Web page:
Sethu (film)

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Sethu film poster.jpg
Theatrical release poster
Directed by Bala
Written byBala
Produced byA. Kandasamy
Starring Vikram
Cinematography R. Rathnavelu
Edited byRaghu Baabu
Music by Ilaiyaraaja
Distributed bySharmasha Productions
Release date
  • 10 December 1999 (1999-12-10)
Running time
130 minutes
Box office7 crore

Sethu is a 1999 Indian Tamil-language romantic drama film, written and directed by Bala. The film stars Vikram and Abitha in lead roles. The score and soundtrack was composed by Ilaiyaraaja. [1]


The film was initially released in a single suburban theatre in October 1999, but was released later on 10 December 1999 in theatres across Tamil Nadu. It became Vikram's first major breakthrough film. Sethu won the National Film Award for Best Feature Film in Tamil, and the Best Film category at the Filmfare Awards and the Cinema Express Awards. Bala and Vikram also won several awards for their contributions to the film. The film was remade in Kannada as Huchcha , in Telugu as Seshu , [2] in Hindi as Tere Naam , in Odia as Rakate Lekhichi Na (2003) and in Bangladesh as Tor Karone Beche Achi.


Sethu, aka Chiyaan, is a rough and macho college student, and the Chairman of the college's Student Union. He deals with people violently and has a bad temper. He lives with his older brother Vasudevan, a court magistrate, and has a troubled relationship with him. His sister-in-law seems to be the only person who understands him.

The movie begins with Sethu winning the Chair of the Students' Union election, followed by celebrations and an on-campus fight between the rival candidates. Sethu is shown to be aggressive and temperamental. He also has an entourage of loyal friends and a strange vagabond lunatic girl who follows around their group. The next day, Sethu and Vasudevan argue over his apparent rowdyism at college, and Sethu storms out of the house. While catching up with his friends at the college entrance, he spots a timid Brahmin girl, Abitha, making her way into the college. He calls her out and mercilessly rags her for fun by asking trivial questions. However, Abitha's innocent nature and soft-spoken responses win his tough exterior and he begins to like her. Unknowingly after the ragging, Abitha drops a peacock feather from her book, which Sethu keeps. He also bumps into her at the temple during his birthday prayers which leads to some lighthearted interaction between the two. Slowly but gradually, Sethu finds himself falling in love with Abitha. His sister-in-law and friends also notice some subtle good changes in him as well. He also begins to admire the peacock feather to remember Abitha. Sethu also helps her by using his college chairman powers to let her sit for an exam entrance for which she was earlier denied.

Concurrently, Abitha's sister returns home in a pitiful state citing dowry-related torture by her husband. She is determined to annul her marriage and stay at home with her child. She unsuccessfully asks a few people for a loan to repay her dowry. Meanwhile, Sethu awkwardly expresses his love to Abitha. However, Abitha is surprised by the proposal as she never had any feelings for him. In a fit of disbelief, she is unable to react properly when Sethu asks if she loves him and Sethu assumes that she reciprocates his love. He also learns of Abitha's would-be fiancé. Displaying a possessive nature, he threatens the fiancé, who is a passive mannered priest, to back off from Abitha. Frightful, the priest complies.

Subsequently, Abitha openly rejects Sethu when he attempts to present her a gift while catching up with her in a college science lab. She also explains to him that she never had any romantic interest in him. Unable to digest the truth, Sethu aggressively and angrily questions Abitha, causing her to scold him off. Feeling dejected, Sethu spends the night drinking with his friends, who advise him to shed his rowdy image and instead be more timid in front of her to earn his chances back. The next morning, one of Sethu's friends gets thrashed by his rival in college, and Sethu attacks the rival up in retaliation. He continues to throw punches, until he catches the sight of Abitha, who has witnessed the ordeal at the corner. He immediately stops and walks away, feeling a sense of powerlessness to her. His friends, noticing the profound change in him, question him about his loyalties to friendship over his love. They argue in the midst, and one of his friend passes a crude remark about Abitha, causing Sethu to fight him in anger. Realizing that his love is causing him to act rashly, Sethu apologizes to his friends and they patch up. However, he still feels heartbroken over Abitha and continues his days thinking about her.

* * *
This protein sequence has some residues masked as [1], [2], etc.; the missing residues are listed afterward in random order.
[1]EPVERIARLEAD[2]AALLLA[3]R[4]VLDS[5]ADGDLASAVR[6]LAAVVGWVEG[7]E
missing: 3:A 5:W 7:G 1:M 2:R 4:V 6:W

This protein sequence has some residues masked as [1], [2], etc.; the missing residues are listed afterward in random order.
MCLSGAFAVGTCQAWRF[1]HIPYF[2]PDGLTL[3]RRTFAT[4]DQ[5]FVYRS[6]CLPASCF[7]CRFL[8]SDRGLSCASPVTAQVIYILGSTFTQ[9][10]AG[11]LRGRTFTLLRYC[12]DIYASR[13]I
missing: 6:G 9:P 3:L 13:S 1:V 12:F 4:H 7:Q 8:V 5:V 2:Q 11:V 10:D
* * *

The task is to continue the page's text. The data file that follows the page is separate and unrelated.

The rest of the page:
At this point, Sethu is informed by his friend of a brothel racket whose patron had misbehaved with the former's sister outside the brothel. He wastes no time and busts their operations, while beating out the brothel owners and also informing the police. While searching the brothel rooms, he coincidentally bumps into a woman, unaware that she is Abitha's sister. Initially mistaking her for a prostitute, Sethu is scornful towards her. Feeling confused and angered by his remarks, Abitha's sister argues back, explaining to him on her arrangement to collect her dowry loan at the premise. Sethu then soon realizes that she is an innocent woman who has been conned into prostitution without her knowledge and learns of her dowry-related torture. While the police arrests the brothel owners and prostitutes, Sethu rescues her discretely from the place by covering her with his jacket and brings her to his bike. Ironically, he also catches sight of Abitha who is amongst the crowd, outside witnessing the police arrest. Abitha also sees him with the covered woman thinking that its a brothel worker, completely unaware that its her sister. Though awkward, Sethu takes off with his bike with the woman seated behind him. Dropping her to safety, Sethu enquires Abitha's sister about her husband's whereabouts. Breaking down, Abitha's sister thanks him for the merciful help and informs Sethu, who then goes off into the night. Meanwhile, Abitha's fiance has witnessed the entire incident, realizing the grave help Sethu had just done in rescuing her.